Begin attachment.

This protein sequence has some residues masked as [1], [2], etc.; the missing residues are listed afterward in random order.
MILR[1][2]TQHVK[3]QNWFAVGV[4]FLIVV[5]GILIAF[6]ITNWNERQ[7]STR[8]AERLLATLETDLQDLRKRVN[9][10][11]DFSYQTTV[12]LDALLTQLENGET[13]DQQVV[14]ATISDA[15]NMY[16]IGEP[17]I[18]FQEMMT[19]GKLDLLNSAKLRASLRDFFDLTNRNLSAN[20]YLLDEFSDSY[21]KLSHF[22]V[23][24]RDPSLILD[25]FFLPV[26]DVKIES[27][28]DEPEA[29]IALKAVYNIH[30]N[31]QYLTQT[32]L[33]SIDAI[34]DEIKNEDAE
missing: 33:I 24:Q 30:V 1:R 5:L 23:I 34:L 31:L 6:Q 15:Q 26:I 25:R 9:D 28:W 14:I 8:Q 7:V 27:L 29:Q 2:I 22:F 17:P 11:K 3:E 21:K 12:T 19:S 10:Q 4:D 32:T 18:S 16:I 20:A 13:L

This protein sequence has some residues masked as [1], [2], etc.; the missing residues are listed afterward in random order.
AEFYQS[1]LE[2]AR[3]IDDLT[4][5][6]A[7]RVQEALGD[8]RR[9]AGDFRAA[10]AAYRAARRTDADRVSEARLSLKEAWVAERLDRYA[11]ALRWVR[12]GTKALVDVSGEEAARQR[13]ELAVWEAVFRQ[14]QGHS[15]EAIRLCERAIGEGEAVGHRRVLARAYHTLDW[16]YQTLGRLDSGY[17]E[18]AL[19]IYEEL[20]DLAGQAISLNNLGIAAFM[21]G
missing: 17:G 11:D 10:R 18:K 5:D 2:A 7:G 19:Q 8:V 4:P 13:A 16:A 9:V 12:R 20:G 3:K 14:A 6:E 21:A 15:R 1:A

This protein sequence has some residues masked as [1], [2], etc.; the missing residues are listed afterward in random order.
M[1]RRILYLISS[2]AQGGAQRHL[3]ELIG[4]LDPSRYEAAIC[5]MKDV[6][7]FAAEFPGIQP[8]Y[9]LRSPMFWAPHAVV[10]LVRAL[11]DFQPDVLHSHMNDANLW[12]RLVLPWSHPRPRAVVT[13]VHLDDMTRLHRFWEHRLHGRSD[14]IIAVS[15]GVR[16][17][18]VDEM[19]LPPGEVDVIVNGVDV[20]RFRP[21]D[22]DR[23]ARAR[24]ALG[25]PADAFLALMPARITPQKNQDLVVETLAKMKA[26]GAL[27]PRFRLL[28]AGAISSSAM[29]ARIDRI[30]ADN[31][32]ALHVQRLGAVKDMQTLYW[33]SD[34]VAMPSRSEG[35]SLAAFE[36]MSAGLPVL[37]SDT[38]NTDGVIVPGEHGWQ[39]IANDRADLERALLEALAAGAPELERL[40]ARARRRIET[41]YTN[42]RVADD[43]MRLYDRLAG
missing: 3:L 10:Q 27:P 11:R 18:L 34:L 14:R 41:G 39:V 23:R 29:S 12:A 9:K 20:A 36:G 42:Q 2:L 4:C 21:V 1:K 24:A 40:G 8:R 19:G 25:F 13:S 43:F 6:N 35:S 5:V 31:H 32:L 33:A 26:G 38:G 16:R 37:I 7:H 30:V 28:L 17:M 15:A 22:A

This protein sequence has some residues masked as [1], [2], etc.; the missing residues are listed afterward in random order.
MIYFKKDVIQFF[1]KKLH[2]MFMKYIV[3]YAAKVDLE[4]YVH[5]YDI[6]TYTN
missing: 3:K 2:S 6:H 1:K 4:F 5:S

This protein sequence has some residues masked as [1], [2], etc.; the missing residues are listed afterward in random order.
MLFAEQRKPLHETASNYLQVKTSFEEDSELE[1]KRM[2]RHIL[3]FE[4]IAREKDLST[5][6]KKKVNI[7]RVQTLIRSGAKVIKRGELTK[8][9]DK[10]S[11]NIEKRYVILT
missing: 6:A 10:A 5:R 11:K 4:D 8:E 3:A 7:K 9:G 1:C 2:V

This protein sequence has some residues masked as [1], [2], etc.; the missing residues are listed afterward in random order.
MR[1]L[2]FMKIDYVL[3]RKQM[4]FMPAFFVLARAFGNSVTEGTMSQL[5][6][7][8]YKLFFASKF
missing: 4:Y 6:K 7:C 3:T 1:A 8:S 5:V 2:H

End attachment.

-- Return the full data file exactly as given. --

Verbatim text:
This protein sequence has some residues masked as [1], [2], etc.; the missing residues are listed afterward in random order.
MILR[1][2]TQHVK[3]QNWFAVGV[4]FLIVV[5]GILIAF[6]ITNWNERQ[7]STR[8]AERLLATLETDLQDLRKRVN[9][10][11]DFSYQTTV[12]LDALLTQLENGET[13]DQQVV[14]ATISDA[15]NMY[16]IGEP[17]I[18]FQEMMT[19]GKLDLLNSAKLRASLRDFFDLTNRNLSAN[20]YLLDEFSDSY[21]KLSHF[22]V[23][24]RDPSLILD[25]FFLPV[26]DVKIES[27][28]DEPEA[29]IALKAVYNIH[30]N[31]QYLTQT[32]L[33]SIDAI[34]DEIKNEDAE
missing: 33:I 24:Q 30:V 1:R 5:L 23:I 34:L 31:L 6:Q 15:Q 26:I 25:R 9:D 28:W 14:I 8:Q 7:V 27:L 29:Q 2:I 22:F 17:P 11:K 3:E 21:K 12:T 19:S 10:Q 4:D 32:T 18:S 16:I 20:A 13:L

This protein sequence has some residues masked as [1], [2], etc.; the missing residues are listed afterward in random order.
AEFYQS[1]LE[2]AR[3]IDDLT[4][5][6]A[7]RVQEALGD[8]RR[9]AGDFRAA[10]AAYRAARRTDADRVSEARLSLKEAWVAERLDRYA[11]ALRWVR[12]GTKALVDVSGEEAARQR[13]ELAVWEAVFRQ[14]QGHS[15]EAIRLCERAIGEGEAVGHRRVLARAYHTLDW[16]YQTLGRLDSGY[17]E[18]AL[19]IYEEL[20]DLAGQAISLNNLGIAAFM[21]G
missing: 17:G 11:D 10:R 18:K 5:D 2:A 7:G 19:Q 8:V 4:P 13:A 16:A 9:V 12:R 20:G 3:K 14:A 6:E 21:A 15:R 1:A

This protein sequence has some residues masked as [1], [2], etc.; the missing residues are listed afterward in random order.
M[1]RRILYLISS[2]AQGGAQRHL[3]ELIG[4]LDPSRYEAAIC[5]MKDV[6][7]FAAEFPGIQP[8]Y[9]LRSPMFWAPHAVV[10]LVRAL[11]DFQPDVLHSHMNDANLW[12]RLVLPWSHPRPRAVVT[13]VHLDDMTRLHRFWEHRLHGRSD[14]IIAVS[15]GVR[16][17][18]VDEM[19]LPPGEVDVIVNGVDV[20]RFRP[21]D[22]DR[23]ARAR[24]ALG[25]PADAFLALMPARITPQKNQDLVVETLAKMKA[26]GAL[27]PRFRLL[28]AGAISSSAM[29]ARIDRI[30]ADN[31][32]ALHVQRLGAVKDMQTLYW[33]SD[34]VAMPSRSEG[35]SLAAFE[36]MSAGLPVL[37]SDT[38]NTDGVIVPGEHGWQ[39]IANDRADLERALLEALAAGAPELERL[40]ARARRRIET[41]YTN[42]RVADD[43]MRLYDRLAG
missing: 3:L 10:Q 27:P 11:R 18:L 34:L 14:R 41:G 39:V 23:R 29:S 12:A 9:K 20:A 36:G 42:Q 2:L 4:C 21:V 1:K 24:A 40:G 8:R 19:G 25:F 13:S 43:F 6:N 35:S 5:V 31:H 32:L 33:A 26:G 38:G 16:R 37:I 7:H 30:V 28:L 17:M 15:A 22:A

This protein sequence has some residues masked as [1], [2], etc.; the missing residues are listed afterward in random order.
MIYFKKDVIQFF[1]KKLH[2]MFMKYIV[3]YAAKVDLE[4]YVH[5]YDI[6]TYTN
missing: 3:K 2:S 6:H 1:K 4:F 5:S

This protein sequence has some residues masked as [1], [2], etc.; the missing residues are listed afterward in random order.
MLFAEQRKPLHETASNYLQVKTSFEEDSELE[1]KRM[2]RHIL[3]FE[4]IAREKDLST[5][6]KKKVNI[7]RVQTLIRSGAKVIKRGELTK[8][9]DK[10]S[11]NIEKRYVILT
missing: 6:A 10:A 5:R 11:K 4:D 8:E 3:A 7:K 9:G 1:C 2:V

This protein sequence has some residues masked as [1], [2], etc.; the missing residues are listed afterward in random order.
MR[1]L[2]FMKIDYVL[3]RKQM[4]FMPAFFVLARAFGNSVTEGTMSQL[5][6][7][8]YKLFFASKF
missing: 4:Y 6:K 7:C 3:T 1:A 8:S 5:V 2:H